The Administration announced it will delay the release of next year’s budget to February 12. That is FY 2019, not FY 2018 which still has not been finalized. As a result the 2019 proposal will base spending levels on an estimate of what Congress will finally do in FY 2018. In all likelihood there will be many programs that will be frozen by the Trump Administration and that level will be below what the actual 2018 funding ends up being set at. It just adds to the likelihood that FY 2019 will start on October 1, with another CR that will expire shortly after the November 2018 congressional elections.
In regard to funding for FY 2018, negotiations continued on raising the current budget caps. There have been suggestions that the negotiations will de-couple enactment of a DACA fix from a budget deal with Democrats going along. No doubt that will be affected by what progress is actually made on immigration over this next week (see below).
It looks certain that the budget caps will be raised for both 2018 and the next fiscal year. Rumored numbers have been in the neighborhood of a $70 billion increase for this current fiscal year and perhaps an increase of $80 billion for 2019. The additional challenge is how much of that will be allocated to defense spending and how much to non-defense. Current spending caps allocate approximately $1.1 trillion with Defense Department spending at slightly more than half of that total. It seems certain that it will not be a true parity with increases split down the middle, rather it will tilt toward defense with non-defense getting less than half. The non-defense spending includes not just domestic spending but spending for the State Department and some veterans spending.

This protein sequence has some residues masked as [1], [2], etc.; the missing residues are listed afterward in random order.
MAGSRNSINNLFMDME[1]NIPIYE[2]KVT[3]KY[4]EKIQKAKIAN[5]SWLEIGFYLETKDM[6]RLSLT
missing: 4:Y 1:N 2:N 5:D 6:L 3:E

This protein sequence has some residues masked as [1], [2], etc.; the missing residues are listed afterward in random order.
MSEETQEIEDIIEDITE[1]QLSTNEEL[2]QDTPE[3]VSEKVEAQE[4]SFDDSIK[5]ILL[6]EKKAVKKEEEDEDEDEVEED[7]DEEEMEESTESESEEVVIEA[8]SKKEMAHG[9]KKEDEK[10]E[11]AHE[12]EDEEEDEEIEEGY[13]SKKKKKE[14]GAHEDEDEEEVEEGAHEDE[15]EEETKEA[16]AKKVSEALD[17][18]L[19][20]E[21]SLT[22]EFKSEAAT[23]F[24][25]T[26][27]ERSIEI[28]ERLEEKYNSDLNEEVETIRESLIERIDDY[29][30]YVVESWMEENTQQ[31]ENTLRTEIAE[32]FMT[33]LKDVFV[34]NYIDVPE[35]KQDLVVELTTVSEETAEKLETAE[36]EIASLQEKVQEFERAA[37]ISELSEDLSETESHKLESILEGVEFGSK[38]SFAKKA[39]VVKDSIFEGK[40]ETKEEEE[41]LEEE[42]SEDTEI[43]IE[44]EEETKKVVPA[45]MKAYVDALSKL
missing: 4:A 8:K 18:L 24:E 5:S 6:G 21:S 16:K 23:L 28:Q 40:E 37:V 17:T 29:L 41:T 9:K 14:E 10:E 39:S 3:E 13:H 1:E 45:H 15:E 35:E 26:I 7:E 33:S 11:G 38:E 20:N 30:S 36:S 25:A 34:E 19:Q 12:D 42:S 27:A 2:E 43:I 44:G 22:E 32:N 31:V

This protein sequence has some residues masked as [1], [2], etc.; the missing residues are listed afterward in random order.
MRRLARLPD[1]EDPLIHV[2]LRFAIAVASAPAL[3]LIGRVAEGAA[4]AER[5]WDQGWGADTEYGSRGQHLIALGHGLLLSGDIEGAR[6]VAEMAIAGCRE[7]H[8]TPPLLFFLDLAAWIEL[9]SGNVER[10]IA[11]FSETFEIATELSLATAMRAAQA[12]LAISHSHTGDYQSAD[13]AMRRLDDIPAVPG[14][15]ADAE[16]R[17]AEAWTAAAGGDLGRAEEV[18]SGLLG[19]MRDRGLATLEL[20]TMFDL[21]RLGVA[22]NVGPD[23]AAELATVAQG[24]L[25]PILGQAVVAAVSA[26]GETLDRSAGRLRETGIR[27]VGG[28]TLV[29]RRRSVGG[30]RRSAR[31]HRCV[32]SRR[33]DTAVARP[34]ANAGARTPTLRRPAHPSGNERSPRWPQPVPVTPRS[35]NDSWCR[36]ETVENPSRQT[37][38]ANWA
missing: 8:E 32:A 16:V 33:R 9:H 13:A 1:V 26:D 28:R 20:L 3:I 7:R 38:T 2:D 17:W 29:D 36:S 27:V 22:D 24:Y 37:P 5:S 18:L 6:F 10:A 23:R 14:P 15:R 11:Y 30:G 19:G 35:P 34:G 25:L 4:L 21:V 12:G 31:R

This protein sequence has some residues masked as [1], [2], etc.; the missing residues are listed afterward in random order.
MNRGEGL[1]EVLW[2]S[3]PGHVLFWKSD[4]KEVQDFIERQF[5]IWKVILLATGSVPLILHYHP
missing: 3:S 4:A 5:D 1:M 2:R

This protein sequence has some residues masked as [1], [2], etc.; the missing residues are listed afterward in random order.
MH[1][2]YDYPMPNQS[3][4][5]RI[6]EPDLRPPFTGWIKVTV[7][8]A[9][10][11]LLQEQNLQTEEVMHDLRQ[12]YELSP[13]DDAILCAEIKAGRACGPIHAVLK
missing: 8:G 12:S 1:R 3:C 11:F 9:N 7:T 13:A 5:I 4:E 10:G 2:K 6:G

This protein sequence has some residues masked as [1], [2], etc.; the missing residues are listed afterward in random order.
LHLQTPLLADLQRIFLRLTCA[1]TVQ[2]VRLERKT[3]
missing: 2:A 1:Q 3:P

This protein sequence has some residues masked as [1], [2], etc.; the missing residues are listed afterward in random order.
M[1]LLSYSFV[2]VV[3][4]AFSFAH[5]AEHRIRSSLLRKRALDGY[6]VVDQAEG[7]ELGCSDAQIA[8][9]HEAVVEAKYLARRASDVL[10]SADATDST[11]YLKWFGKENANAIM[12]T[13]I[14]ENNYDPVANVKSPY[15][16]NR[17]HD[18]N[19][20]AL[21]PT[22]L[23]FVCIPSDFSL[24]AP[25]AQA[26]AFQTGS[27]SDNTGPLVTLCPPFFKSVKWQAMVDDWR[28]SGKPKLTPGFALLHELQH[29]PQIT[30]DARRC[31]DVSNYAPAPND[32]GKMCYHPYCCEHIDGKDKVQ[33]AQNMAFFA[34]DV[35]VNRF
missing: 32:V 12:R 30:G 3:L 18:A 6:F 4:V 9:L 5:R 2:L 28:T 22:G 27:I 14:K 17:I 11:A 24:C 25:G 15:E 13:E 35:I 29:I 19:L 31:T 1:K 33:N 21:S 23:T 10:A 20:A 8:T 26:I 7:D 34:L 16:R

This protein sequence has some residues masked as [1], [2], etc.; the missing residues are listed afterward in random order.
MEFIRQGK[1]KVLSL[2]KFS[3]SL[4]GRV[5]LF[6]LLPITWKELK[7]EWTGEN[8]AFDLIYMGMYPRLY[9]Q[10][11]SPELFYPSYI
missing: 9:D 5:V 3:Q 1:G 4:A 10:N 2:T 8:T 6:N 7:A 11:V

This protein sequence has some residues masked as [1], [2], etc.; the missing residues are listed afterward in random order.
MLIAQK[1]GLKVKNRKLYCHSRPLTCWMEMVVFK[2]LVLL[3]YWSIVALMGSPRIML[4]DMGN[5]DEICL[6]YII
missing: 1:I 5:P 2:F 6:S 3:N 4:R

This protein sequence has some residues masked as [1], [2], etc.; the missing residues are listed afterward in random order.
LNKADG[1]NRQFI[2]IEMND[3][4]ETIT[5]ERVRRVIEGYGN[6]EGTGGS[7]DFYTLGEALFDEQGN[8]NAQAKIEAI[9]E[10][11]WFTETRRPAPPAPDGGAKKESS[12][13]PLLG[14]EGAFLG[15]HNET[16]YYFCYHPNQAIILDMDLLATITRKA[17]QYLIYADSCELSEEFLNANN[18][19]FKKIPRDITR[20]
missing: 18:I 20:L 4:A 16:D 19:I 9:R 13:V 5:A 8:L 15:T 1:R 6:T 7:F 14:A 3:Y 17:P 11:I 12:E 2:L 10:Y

Democrats are seeking increased spending to address opioids addiction and the figure they have sought is by at least $20 billion over two years. It is unclear how this would calculate into any non-defense spending caps.
If a deal is struck, it would be a part of another CR when funding expires on February 8. A deal would require another temporary extension that will allow for three or four weeks of work to finally have a 2018 budget approximately half a year into the fiscal year.
Action will be limited this week. After the President’s State of the Union, Congressional Republicans are expected to hold their annual retreat starting on Wednesday.